Late in the afternoon of 19 November, 1965 – a Friday – the Hungarian conductor Georg Solti steered the Vienna Philharmonic Orchestra through the placid concluding measures of Wagner’s Die Walküre, the final downbeat landing at precisely 5.30pm. It was the end of an epic journey to make the first complete studio recording of Wagner's Ring cycle, a cycle of four operas lasting 15 hours in total.


Who was Georg Solti?

Georg Solti was a Hungarian-British conductor of both orchestral and operatic music, best known both for his opera conducting with orchestras in Munich, Frankfurt and London, and for his long and highly successful spell as music director of the Chicago Symphony Orchestra. The complete Wagner Ring cycle still stands as one of his greatest achievements, alongside complete Beethoven, Brahms, Bruckner and Mahler symphony cycles in Chicago.

That journey had started seven years earlier on 24 September, 1958, when sessions to record Das Rheingold – the curtain-raiser to Wagner’s tetralogy – began in the Sofiensaal, Vienna, a converted 19th-century steam bath known for excellent acoustics. The road to that opening session had, however, itself been difficult. Decca, the company making the recording, needed considerable persuasion that a complete Ring cycle made sense commercially. Would enough copies ever be sold, they wondered, to cover the enormous financial investment required to complete the project?

When Das Rheingold was eventually released as a three-LP boxed set in March 1959 (price £6), Decca executives got their answer. The critics raved about the new recording and, crucially, it began selling in substantial numbers globally, even becoming a popular hit in the US. ‘There it was in the Billboard charts of the best-selling LP albums,’ reported Rheingold’s producer John Culshaw, ‘surrounded by Elvis Presley and Pat Boone, and without another classical recording in sight.’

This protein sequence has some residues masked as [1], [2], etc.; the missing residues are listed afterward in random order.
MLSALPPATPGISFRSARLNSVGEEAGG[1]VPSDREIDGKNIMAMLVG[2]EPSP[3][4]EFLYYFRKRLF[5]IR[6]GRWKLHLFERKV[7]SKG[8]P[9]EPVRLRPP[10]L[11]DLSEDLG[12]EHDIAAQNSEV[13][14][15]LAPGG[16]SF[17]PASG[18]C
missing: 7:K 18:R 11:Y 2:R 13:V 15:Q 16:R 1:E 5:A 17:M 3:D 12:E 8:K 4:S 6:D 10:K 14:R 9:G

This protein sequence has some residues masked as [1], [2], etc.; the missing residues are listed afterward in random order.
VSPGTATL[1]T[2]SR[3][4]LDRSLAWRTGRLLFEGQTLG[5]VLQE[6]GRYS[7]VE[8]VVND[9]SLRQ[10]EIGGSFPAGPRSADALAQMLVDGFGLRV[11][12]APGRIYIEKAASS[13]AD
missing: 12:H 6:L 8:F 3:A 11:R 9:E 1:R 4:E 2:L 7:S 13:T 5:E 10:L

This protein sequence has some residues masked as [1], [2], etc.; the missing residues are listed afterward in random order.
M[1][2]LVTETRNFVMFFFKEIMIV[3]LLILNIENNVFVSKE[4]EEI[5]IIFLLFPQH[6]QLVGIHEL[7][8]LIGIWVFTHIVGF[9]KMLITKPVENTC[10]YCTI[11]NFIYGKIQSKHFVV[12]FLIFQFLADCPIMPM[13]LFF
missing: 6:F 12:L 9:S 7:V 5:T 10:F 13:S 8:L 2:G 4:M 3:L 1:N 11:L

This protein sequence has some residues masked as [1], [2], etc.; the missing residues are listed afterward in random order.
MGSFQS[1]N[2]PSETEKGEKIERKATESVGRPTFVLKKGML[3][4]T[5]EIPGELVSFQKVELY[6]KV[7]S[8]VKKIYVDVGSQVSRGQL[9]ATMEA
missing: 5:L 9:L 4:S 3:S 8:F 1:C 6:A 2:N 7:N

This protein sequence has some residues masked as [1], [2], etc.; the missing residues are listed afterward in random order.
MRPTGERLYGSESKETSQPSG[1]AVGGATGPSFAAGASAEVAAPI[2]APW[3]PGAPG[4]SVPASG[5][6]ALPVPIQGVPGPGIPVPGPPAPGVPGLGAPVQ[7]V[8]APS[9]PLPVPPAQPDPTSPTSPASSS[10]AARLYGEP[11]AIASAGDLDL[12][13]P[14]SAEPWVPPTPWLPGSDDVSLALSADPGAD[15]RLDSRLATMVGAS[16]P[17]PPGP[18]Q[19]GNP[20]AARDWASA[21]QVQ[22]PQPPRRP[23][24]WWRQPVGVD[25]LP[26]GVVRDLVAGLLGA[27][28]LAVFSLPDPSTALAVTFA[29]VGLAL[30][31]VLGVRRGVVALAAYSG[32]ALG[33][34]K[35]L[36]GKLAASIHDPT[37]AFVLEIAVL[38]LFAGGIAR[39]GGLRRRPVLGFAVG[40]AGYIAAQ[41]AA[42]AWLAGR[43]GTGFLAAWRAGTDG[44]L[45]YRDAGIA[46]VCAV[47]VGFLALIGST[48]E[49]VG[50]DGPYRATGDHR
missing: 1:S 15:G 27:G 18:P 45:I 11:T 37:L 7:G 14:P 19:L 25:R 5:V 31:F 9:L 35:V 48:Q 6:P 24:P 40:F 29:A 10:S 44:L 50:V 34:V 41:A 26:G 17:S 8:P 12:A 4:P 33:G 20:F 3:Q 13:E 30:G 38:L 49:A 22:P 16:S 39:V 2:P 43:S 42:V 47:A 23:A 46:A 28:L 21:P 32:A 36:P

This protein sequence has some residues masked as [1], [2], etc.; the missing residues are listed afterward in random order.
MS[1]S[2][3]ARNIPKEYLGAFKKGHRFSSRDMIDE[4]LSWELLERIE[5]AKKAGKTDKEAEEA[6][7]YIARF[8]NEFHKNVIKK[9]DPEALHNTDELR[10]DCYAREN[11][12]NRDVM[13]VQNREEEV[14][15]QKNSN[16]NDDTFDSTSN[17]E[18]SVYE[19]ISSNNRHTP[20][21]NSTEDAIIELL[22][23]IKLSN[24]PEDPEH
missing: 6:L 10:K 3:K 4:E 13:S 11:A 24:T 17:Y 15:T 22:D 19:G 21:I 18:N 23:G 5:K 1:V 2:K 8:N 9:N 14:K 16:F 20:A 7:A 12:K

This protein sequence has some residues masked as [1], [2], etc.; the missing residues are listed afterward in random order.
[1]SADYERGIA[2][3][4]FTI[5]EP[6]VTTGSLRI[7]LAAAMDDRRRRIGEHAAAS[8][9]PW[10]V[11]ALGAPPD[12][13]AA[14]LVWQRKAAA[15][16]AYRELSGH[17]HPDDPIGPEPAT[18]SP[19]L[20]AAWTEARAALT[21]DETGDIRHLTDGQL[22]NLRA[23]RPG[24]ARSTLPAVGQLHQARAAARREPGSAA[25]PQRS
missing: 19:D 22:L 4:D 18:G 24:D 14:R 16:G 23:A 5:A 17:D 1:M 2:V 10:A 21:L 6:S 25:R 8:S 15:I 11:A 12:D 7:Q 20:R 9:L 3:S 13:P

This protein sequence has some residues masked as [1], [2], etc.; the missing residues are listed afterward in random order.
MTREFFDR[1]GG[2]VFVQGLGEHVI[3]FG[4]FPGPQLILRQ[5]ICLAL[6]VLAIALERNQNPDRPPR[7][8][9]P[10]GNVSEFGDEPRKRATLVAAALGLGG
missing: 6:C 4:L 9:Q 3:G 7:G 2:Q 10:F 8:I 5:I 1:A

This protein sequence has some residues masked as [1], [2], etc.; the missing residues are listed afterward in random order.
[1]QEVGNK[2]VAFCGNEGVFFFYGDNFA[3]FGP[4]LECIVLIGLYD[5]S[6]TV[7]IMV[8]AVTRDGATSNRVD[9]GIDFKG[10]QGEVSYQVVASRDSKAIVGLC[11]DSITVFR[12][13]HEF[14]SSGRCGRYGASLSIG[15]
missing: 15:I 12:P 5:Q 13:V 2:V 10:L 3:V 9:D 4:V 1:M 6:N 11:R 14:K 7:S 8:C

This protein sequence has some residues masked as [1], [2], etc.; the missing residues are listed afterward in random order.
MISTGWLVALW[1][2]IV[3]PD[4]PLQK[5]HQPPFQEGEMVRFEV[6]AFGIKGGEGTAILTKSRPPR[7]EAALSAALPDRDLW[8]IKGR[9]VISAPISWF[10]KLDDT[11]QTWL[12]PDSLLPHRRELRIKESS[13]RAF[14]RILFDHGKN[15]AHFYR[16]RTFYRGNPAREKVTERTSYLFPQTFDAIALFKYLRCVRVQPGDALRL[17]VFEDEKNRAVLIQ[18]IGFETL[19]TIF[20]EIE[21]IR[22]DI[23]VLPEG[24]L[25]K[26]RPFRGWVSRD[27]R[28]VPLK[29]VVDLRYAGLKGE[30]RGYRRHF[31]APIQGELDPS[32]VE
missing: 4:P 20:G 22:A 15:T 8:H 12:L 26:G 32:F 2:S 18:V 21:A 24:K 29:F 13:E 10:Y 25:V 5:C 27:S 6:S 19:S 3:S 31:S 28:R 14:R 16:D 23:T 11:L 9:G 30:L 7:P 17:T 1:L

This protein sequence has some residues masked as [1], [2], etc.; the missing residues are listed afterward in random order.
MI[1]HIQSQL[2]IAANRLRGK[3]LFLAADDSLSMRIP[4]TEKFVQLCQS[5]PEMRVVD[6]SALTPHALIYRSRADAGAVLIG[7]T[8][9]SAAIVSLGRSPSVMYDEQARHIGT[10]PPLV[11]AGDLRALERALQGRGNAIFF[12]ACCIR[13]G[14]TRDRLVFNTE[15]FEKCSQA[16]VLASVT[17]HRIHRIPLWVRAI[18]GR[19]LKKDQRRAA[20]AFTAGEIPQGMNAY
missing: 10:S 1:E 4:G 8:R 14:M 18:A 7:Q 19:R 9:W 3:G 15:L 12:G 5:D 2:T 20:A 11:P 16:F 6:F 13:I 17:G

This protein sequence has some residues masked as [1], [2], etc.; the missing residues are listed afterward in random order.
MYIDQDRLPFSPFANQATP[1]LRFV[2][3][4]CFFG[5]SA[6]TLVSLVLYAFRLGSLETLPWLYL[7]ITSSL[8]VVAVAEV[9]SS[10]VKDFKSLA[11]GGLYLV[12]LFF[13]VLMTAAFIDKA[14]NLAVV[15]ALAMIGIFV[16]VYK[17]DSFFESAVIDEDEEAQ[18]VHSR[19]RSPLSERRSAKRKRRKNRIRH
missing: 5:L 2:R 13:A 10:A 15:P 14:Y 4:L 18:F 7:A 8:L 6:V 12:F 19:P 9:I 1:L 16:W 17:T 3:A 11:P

Who was John Culshaw?

Culshaw himself was a major reason why Das Rheingold was so stunningly triumphant. Seeing exciting possibilities in the new technology of twin-channel, stereophonic recording, he totally rethought how opera should be presented to the armchair listener. Culshaw’s ‘theatre of the mind’ involved careful placement of singers across the stereo spectrum, mimicking stage positions and movements.

Wagner’s own directions were a crucial point of departure in Culshaw’s calculations. The score of Das Rheingold requires 18 tuned anvils for the Nibelheim episode, a stipulation usually ignored in the theatre. Culshaw took it seriously: 18 anvils were duly found, and 18 players hired to hit them. The thunderclap heralding Rheingold’s final scene also got the Culshaw treatment, and was one of several ‘sound effects’ rendered with unprecedented fidelity on the finished recording.

Decca producer John Culshaw played a key role in the recordings
Decca producer John Culshaw played a key role in the recordings. Pic: Evening Standard / Hulton Archive / Getty Images

What is the best 'Ring' cycle?

The recordings from Solti and the VPO are good candidates for a 'Ring' cycle best recording. Das Rheingold’s commercial success induced Decca to sanction a continuation of the Ring project, and recordings of Siegfried (1962), Götterdämmerung (1964) and Die Walküre (1965) followed. Acclaim for each instalment was again virtually universal, many commentators acknowledging that entirely new standards were being set both artistically and sonically in the presentation of opera on record.

One critic hailed Siegfried as ‘the finest recording, as such, of opera that we have had so far’. In Götterdämmerung, Culshaw had special steerhorns made for Act Two, adding to what one reviewer called ‘the alchemy of Decca's magnificent, stunning, overwhelming new recording’.

Which singers performed in the Solti / Vienna Phil 'Ring' cycle?

Perhaps the biggest factor of all in the Decca Ring’s success was the outstanding quality of the singers. Kirsten Flagstad, Hans Hotter, Gustav Neidlinger, Wolfgang Windgassen, Birgit Nilsson, Christa Ludwig, Régine Crespin, Gottlob Frick – all featured prominently, drawn from a classic generation of post-war Wagner performers. Culshaw’s ‘incomparable engineers’ (as The Times called them), led by Gordon Parry, also played a crucial role in capturing performances which, in their extremes of dynamic and expression, often severely stretched the analogue tape technology of the period.


Today, the Decca Ring stands as a monument to an optimistic golden era of recording history, when grand operatic projects were possible and audiences hungry for excellence bought the records. When the complete cycle was released on 19 LPs in 1968, the eminent critic Andrew Porter called it ‘the gramophone's greatest achievement’. Over half a century later, there are many who continue to share his verdict.


Terry BlainJournalist and Critic, BBC Music Magazine

Terry Blain is a classical music journalist and broadcaster, writing for BBC Music Magazine, Opera magazine, Star Tribune, Culture NI et al.